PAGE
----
The unique culture of travel. While Americans can argue that they travel as much around the states as Brits do around Europe or the world, over here, you can hop on a plane for two hours and arrive in a different culture with different languages and customs.

The endless summer days. Sure, we pay for it with dark, dreary winter days, but the beauty of long summer hours of sun is worth every extra minute of winter darkness. How wonderful it is to go to the cinema or a pub and walk out at 11 or 12 at night and still see daylight, to be able to wake up energised at any hour of the morning because the sun is shining in your window. Even in my second year of it, I still can’t get over how wonderful the summer sun is this far north on the Earth.

The Fettes buzz. Beyond the academic realm of school, the extra-curricular opportunities at this school are boundless, and I will miss how full life can be here. There is always something happening, from House debating competitions to sporting events to art exhibitions, drama performances or choir concerts. I have experienced so many new things through Fettes alone: theatre trips, Burns’ Suppers, coaching three different seasons of sports, working on school or house publications, learning to knit through supervising a knitting activity, running my first two 10K races, kayaking and mountain biking during our Third Form field week. I don’t know that I will ever be in a situation again that lays so many opportunities right at my feet.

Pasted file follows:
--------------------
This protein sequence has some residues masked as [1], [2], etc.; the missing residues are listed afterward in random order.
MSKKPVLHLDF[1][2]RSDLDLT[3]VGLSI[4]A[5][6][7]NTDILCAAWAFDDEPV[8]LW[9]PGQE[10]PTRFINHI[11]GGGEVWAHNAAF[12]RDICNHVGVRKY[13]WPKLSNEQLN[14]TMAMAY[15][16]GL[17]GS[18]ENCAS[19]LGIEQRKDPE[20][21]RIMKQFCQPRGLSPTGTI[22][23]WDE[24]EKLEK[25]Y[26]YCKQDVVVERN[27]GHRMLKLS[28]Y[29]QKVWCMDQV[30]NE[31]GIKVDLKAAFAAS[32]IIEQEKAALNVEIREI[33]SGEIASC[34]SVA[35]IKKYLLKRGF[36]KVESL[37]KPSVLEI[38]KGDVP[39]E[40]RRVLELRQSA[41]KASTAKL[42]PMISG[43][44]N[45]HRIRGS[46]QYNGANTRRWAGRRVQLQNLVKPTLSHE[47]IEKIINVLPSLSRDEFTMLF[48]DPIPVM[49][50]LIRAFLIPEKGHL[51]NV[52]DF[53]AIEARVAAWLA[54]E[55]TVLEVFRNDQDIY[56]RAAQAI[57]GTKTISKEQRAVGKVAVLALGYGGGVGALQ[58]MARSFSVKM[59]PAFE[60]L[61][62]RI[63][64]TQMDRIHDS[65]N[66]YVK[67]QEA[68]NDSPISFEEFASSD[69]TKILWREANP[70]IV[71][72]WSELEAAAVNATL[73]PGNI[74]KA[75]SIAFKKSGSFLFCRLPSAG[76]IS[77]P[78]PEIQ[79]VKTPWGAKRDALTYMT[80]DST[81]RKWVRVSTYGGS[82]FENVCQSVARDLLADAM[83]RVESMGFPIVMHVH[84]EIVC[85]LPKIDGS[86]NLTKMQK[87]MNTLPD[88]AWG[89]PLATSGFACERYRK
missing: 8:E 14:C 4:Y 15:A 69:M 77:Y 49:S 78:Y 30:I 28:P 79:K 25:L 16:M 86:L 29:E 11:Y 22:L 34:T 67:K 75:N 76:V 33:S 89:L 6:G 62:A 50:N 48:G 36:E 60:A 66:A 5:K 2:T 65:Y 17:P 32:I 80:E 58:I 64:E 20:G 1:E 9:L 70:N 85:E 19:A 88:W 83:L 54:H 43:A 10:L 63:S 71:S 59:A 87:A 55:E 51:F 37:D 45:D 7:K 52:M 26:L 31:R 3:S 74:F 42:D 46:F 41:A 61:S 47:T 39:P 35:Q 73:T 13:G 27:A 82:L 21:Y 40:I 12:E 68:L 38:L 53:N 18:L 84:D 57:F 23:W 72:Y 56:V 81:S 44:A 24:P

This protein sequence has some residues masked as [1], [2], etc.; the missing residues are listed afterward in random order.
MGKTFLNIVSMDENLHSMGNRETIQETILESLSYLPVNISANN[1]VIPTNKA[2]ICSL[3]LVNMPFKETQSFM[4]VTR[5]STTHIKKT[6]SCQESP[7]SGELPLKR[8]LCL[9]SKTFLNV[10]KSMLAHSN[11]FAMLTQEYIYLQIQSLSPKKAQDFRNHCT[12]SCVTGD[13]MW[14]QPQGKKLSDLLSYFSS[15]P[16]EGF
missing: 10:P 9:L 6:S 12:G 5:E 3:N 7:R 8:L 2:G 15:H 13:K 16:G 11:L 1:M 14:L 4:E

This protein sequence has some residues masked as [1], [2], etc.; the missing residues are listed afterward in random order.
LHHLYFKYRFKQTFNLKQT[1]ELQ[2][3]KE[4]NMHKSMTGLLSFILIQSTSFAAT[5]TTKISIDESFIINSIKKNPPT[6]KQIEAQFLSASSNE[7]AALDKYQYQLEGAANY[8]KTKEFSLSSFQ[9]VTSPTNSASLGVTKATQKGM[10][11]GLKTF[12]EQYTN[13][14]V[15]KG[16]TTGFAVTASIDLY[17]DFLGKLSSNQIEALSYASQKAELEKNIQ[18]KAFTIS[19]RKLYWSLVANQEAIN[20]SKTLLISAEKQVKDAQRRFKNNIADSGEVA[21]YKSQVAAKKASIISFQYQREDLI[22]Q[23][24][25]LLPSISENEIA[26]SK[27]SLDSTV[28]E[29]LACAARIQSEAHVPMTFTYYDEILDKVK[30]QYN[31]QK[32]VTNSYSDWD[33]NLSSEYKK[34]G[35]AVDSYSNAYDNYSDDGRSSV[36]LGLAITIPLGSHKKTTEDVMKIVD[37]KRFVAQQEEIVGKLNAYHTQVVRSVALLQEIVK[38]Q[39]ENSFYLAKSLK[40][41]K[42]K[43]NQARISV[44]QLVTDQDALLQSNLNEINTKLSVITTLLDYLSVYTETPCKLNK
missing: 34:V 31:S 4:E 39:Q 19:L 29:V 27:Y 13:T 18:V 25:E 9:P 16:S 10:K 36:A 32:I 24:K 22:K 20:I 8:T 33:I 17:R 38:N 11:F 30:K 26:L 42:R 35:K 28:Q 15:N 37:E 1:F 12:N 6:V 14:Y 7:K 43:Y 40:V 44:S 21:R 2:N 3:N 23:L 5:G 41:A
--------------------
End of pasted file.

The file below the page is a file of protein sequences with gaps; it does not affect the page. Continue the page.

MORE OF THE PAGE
Edinburgh. It will always hold a special place in my heart, and it will be one of the hardest things for me to leave behind. I don’t want to contemplate what that last taxi ride to the airport, past those familiar sights, or my final take-off, as we fly past the castle and Arthur’s Seat, will be like. Edinburgh has become home to me. There is nowhere in the U.S. that I will ever live that will allow me to walk to my front yard and see a castle dating back centuries, lording over the surroundings.

Student interaction. From the humour I still find in being called “Miss” to the heady joy of a successful lesson or assignment, I love the student/teacher relationship. Being there solely to help people, whether through teaching, advising or coaching, is a wonderful gift. It calls to mind a “Friends” episode in which Joey and Phoebe argue whether there is such a thing as a selfless good deed, because you do good deeds to feel good about yourself. I may not be the most experienced teacher, but to me, teaching is, and should be, a selfless job — and yet the reward of the satisfaction and glow you get from a positive interaction or experience with a pupil is the reason that you keep trying.